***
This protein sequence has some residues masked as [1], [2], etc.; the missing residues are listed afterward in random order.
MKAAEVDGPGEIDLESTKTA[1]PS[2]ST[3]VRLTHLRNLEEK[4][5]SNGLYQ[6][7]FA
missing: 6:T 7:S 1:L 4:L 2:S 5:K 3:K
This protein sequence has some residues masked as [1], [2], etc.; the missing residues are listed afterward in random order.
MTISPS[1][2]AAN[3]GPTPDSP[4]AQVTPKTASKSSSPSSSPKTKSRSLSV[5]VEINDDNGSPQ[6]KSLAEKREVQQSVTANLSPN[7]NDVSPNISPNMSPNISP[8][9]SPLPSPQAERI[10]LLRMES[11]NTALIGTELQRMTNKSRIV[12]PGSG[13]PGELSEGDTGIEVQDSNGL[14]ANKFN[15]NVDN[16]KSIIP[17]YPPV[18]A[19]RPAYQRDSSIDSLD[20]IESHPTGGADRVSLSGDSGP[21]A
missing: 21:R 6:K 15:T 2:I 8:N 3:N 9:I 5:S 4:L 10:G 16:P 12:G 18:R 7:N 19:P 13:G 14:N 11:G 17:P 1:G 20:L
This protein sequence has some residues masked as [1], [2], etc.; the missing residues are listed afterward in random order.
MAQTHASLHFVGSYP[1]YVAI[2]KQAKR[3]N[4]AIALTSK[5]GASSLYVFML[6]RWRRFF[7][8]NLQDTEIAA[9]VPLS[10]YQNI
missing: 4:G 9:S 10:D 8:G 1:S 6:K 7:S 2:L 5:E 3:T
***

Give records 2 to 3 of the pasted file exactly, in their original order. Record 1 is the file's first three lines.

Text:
This protein sequence has some residues masked as [1], [2], etc.; the missing residues are listed afterward in random order.
MTISPS[1][2]AAN[3]GPTPDSP[4]AQVTPKTASKSSSPSSSPKTKSRSLSV[5]VEINDDNGSPQ[6]KSLAEKREVQQSVTANLSPN[7]NDVSPNISPNMSPNISP[8][9]SPLPSPQAERI[10]LLRMES[11]NTALIGTELQRMTNKSRIV[12]PGSG[13]PGELSEGDTGIEVQDSNGL[14]ANKFN[15]NVDN[16]KSIIP[17]YPPV[18]A[19]RPAYQRDSSIDSLD[20]IESHPTGGADRVSLSGDSGP[21]A
missing: 21:R 6:K 15:T 2:I 8:N 3:N 9:I 5:S 4:L 10:G 16:P 12:G 18:R 7:N 19:P 13:G 14:N 11:G 17:P 1:G 20:L
This protein sequence has some residues masked as [1], [2], etc.; the missing residues are listed afterward in random order.
MAQTHASLHFVGSYP[1]YVAI[2]KQAKR[3]N[4]AIALTSK[5]GASSLYVFML[6]RWRRFF[7][8]NLQDTEIAA[9]VPLS[10]YQNI
missing: 4:G 9:S 10:D 8:G 1:S 6:K 7:S 2:L 5:E 3:T